Friday, March 9, 2012

Agent Hannah Bowman has chosen the WINNERS!!

So guys! I've got some GREAT news!! Agent Hannah Bowman said that it was hard picking the winners and that there were many entries that intrigued her. So, she said...

How about I just copy-paste what she said? She even gave us awesome advice about pitches. Read for yourselves! ;)

"These pitches were great! I had a hard time narrowing the field, and
there were several non-winning pitches that I'd love to see longer
queries for. Please feel free to query me about your project even if
you didn't win (and mention the contest in your query).

I have to admit, I picked the winners mostly intuitively--which

pitches made me want to read more? Of course, that has a subjective
element. But I also had a couple of general principles that I think
make for good pitches: 1. showing unique setting/voice; 2.
demonstrating a change or twist in the plot.

Hinting at setting or voice is very, very hard in a pitch this short,

where it literally comes down to one word to set your pitch apart.
It's important to look at every word in your pitch and see if it seems
vague and if you can replace it with something more vivid and
specific. (e.g. "pampered modern princess" shows me more than "spoiled
rich girl"). That goes for nouns, verbs, adjectives…any hint of
setting or character voice that you can get in through your word
choice makes your pitch more interesting. But don't try to add too
many, or it can start to seem confused. Focus on the most important
element that makes your story stand out.

Plot: Again, it's so hard to hint at plot in a pitch this short. This

is my personal preference (so don't take it as an ironclad rule), but
I prefer pitches that suggest some reversal or unexpected change. "A
boy goes on a quest to save the world" feels too linear and boring to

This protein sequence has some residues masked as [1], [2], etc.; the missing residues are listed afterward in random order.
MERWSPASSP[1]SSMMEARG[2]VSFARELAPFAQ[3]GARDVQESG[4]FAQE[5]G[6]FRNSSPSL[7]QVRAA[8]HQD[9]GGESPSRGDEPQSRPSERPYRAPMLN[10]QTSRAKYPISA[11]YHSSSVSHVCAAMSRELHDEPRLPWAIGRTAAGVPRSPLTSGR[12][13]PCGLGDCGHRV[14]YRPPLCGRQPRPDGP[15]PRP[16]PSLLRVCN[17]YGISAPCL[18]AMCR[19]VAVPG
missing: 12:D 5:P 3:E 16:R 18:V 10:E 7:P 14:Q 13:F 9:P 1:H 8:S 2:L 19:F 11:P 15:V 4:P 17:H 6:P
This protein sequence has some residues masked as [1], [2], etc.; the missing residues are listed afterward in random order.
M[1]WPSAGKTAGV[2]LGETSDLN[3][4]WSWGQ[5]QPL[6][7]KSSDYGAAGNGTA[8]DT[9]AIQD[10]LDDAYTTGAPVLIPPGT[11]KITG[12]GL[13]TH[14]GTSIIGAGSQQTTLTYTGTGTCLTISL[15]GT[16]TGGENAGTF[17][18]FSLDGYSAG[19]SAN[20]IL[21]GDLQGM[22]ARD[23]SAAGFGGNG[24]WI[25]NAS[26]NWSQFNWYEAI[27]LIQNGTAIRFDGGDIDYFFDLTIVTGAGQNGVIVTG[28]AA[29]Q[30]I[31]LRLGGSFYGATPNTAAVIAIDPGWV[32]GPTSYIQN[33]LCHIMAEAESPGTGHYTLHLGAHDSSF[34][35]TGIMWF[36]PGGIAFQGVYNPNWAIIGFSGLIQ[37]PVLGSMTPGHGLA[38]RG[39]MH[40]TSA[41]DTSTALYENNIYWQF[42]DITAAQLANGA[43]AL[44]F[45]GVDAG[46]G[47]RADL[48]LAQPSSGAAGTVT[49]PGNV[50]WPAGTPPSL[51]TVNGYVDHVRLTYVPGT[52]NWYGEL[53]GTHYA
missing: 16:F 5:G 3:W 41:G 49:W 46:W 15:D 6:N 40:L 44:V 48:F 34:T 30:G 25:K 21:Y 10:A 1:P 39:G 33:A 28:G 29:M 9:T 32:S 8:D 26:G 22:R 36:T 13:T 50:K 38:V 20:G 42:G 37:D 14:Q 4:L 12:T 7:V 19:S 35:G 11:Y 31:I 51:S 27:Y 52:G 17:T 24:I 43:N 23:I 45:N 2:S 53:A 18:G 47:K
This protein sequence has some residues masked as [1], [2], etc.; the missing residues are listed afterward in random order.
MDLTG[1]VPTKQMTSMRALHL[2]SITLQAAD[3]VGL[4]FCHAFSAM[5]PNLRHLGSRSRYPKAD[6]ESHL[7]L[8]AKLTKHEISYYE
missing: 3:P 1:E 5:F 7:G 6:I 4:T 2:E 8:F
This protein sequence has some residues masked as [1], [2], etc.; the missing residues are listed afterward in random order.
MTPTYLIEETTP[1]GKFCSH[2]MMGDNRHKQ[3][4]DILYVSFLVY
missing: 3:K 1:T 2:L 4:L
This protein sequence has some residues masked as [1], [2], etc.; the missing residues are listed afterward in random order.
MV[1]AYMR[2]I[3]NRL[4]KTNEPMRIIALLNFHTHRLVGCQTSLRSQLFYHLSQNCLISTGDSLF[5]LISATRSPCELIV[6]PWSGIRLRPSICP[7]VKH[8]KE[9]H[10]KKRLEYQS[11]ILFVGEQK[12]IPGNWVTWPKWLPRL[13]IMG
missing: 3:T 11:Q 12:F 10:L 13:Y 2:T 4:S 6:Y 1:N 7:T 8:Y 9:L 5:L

me, and makes me think the story will be too; "A boy goes on a quest
to save the world: but to do it he'll have to sacrifice the girl he
loves" is more likely to be a story I'll like. Even a pitch this short
is a story that you're telling, and good storytelling usually has some
kind of surprise, revelation, or difficult choice you can reveal in
the pitch.

Again--this kind of contest is very subjective (and you don't

necessarily see all these elements in all the winning pitches), but
they're a good place to start. Thank you all again for entering!

Without further ado, the winners:

3rd place: comment 71, Melissa King, THE BOOTLEGGER'S DAUGHTER and

comment 49, Holly L'Oiseau, SURVIVING LILAH

2nd place: comment 28, Alicia Caldwell, FIRST TIME

1st place: comment 31, Ryan James Burt, BODYGUARDING EVIL"

Congrats to Melissa, Holly, Alicia, and Ryan! (Email coming soon for the four of you with the details of your prize!)

To query Hannah, email her at and don't forget to mention the contest.

And congrats to all of you, too! :) I hope this contests leads to MANY requests!! 


Tuesday, March 6, 2012

The agent-judged contest with Hannah Bowman Starts NOW!

The contest is now closed! Thanks for participating!!! :D 
I'm closing the comments, since apparently, entries keep coming, eep!

GUYS! The day has come. Awesome agent Hannah Bowman will read your pitches!! GOOD LUCK.

Post your entries below, on the comments section, but first read the rules carefully.

1) Your pitch must only be 140 characters long. You can check the word-count on Twitter, or if you don’t have an account, go to Word or go here. If it’s longer, you’ll be disqualified.

2) The pitch can only be for finished YA novels. No other genre, sorry.

3) This is for unagented writers only.

4) Since I’m doing this to help, you don’t need to be a follower, but I’d love it if you are. And I’d love it you follow me on Twitter too. ;)

5) Please, spread the word. I’m not going to haunt you if you don’t, but it’d make me REALLY happy if lots of people came to participate and this could be filled. (The contest fills after 60 entries are posted. If it doesn't, it will close on the 8th.)

6) One entry per writer.

What should you post?

-Your Name
-Title of your book
-Word-count of your manuscript
-The Twitter (140 characters) pitch
-Your email

If you’re a bit lost: I’m pasting a few links so you can read more about writing short pitches.
1st prize: query critique + request first 50 pages.
2nd prize:  query critique + request first10 pages.
3rd prize: query critique.